For extreme hot weather or desert touring, I was thinking of putting one t-shirt inside another, and sewing them together with a circuit of small diameter vinyl tubing in between. Then circulating cold water through the circuit from an ice chest with a small DC pump.
is something similar. With just the back pack you have a two hour (one full fuel tank run) "charge" time. You need to wear a leather vest over the"cooling vest" to keep the cooling effect in. It really will take the heat away from your body. When temp's are in the upper 90's to low 100's it will feel like 60 degrees under the leather vest.
Hey THAT is a pretty cool idea. If I was riding in hot weather all the time - I'd go for that. When we rode that last 6500 miler it was during the bad heat wave in the Northwest US. We had our first 2 days in the low 100s F then a break. Then we had a day of mostly the 50s and 60s F along the coast followed by our worst day of the trip heat wise - an entire day 104 - 109 in Columbia River Valley.
Some observations -
My wife - who likes the heat (I hate it) had a worse tolerance than me. She actually started to show signs of heat stroke as we rode getting red, swelling, feeling faint, etc... We got her back to the room and I happily went about gassing up and checking tire pressures, buying groceries, running errands. It seemed that me - VERY well insulated - could tolerate the heat better - or at least showed signs that the effects were delayed.
We have the Fieldsheer Motomorph jacket and it served us very well in temps from high 30's F to 109F - the mesh really helped and the rain liner worked great in 3 days of rain and hail in South Dakota and Wyoming.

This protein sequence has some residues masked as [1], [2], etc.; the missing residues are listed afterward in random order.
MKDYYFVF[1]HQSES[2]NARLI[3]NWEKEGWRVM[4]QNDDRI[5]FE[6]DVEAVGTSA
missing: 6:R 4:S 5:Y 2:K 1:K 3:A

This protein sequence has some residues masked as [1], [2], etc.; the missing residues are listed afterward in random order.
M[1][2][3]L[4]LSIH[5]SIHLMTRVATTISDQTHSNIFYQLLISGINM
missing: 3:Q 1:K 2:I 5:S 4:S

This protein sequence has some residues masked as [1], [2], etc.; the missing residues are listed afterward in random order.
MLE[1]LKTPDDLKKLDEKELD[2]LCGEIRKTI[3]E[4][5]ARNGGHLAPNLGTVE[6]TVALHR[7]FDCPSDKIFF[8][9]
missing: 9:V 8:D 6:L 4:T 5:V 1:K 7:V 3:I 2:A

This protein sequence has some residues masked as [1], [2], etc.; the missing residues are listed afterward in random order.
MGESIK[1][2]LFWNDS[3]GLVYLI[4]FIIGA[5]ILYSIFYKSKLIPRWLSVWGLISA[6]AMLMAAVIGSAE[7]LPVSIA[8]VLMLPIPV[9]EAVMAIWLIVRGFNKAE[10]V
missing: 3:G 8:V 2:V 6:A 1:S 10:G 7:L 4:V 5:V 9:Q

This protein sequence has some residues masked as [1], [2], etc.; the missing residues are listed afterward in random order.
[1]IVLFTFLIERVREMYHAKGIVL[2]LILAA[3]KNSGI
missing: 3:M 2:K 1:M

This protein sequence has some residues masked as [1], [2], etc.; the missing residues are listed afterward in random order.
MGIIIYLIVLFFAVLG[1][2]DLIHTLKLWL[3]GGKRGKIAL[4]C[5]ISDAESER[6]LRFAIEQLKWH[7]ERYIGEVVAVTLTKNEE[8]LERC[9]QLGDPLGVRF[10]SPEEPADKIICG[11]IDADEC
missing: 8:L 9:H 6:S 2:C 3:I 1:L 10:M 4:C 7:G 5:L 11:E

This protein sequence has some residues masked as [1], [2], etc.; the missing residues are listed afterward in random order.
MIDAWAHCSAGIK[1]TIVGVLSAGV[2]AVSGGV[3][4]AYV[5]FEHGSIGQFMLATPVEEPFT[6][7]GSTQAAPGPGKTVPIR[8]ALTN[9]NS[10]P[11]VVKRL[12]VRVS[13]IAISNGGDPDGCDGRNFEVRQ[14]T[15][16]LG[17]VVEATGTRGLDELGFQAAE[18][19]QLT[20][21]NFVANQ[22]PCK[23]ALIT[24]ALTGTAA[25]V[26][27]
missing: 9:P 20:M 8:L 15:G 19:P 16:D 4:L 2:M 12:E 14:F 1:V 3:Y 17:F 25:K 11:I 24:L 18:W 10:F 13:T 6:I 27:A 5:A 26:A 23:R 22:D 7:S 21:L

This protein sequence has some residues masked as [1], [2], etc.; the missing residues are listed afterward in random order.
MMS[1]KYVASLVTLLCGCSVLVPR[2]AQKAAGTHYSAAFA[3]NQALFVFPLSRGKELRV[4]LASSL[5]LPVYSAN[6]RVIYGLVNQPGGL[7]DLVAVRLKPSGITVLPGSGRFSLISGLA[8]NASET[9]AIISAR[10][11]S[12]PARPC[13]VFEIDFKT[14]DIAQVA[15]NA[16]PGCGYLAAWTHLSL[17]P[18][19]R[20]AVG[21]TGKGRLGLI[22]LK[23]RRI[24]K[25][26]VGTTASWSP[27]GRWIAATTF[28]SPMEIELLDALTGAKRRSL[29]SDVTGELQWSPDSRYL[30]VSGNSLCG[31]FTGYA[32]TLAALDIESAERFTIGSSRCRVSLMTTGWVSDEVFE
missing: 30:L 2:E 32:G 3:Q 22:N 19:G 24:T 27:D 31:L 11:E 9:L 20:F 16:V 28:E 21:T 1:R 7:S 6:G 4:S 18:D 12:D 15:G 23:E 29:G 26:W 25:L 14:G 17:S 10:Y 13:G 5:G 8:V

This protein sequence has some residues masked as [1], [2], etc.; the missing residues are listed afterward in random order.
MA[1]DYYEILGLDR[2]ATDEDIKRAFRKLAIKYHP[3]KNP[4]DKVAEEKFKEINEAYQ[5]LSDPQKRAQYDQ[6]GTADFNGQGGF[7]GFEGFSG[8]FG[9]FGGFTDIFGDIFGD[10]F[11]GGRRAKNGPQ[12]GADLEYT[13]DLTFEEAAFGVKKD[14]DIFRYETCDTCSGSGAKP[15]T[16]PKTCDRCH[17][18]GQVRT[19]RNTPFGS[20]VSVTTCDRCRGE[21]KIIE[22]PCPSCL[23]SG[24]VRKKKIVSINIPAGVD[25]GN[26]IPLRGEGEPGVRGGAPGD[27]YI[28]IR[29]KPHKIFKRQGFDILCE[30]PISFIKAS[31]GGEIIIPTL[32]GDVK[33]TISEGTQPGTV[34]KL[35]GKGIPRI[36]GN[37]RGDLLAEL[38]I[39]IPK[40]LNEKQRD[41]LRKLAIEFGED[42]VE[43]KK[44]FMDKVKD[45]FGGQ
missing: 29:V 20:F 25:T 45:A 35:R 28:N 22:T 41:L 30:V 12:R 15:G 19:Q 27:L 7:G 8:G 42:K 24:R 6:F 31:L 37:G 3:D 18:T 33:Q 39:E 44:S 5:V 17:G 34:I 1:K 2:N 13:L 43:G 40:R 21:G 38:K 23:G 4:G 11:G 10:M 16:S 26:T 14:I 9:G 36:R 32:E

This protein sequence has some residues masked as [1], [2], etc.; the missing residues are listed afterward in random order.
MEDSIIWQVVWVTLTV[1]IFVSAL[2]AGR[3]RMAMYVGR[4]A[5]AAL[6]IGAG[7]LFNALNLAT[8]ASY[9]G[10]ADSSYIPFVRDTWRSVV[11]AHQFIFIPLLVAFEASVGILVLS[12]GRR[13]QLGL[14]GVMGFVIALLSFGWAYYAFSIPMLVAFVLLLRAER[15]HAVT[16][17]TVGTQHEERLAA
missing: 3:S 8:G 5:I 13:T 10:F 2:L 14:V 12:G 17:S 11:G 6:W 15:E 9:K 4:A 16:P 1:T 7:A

I commute out here on the California coast this time of year in 50s and Fog in the AM andin the PM anywhere from 50s F to 90F - I use the mesh with the wind over-panels on most commutes and zip them off in the 80s.
On our trip once, I tried wetting my shirt - it worked really well with the mesh jackets. Penny did not because it would have made her too cold. One thing to note is we both "packed light" by using those modern "moisture wicking" type materials. We both buy these inexpensively in Walmart. I pay anywhere between $3 and $11 for a shirt depending on how early in the season, if it has any "styling to it" and long sleeve vs short sleeve. These work VERY well with the shirt wetting. In fact, the reason I didn't wet my shirt more was that just sweating kept me cool with these shirts - BUT I had to drink a lot of water (which I would do in hot weather anyway).
These methods work well for me and the occasional trip in the HOT weather. I would definately try this "Veskimo" if I did daily commuting in like LA or Phoenix though.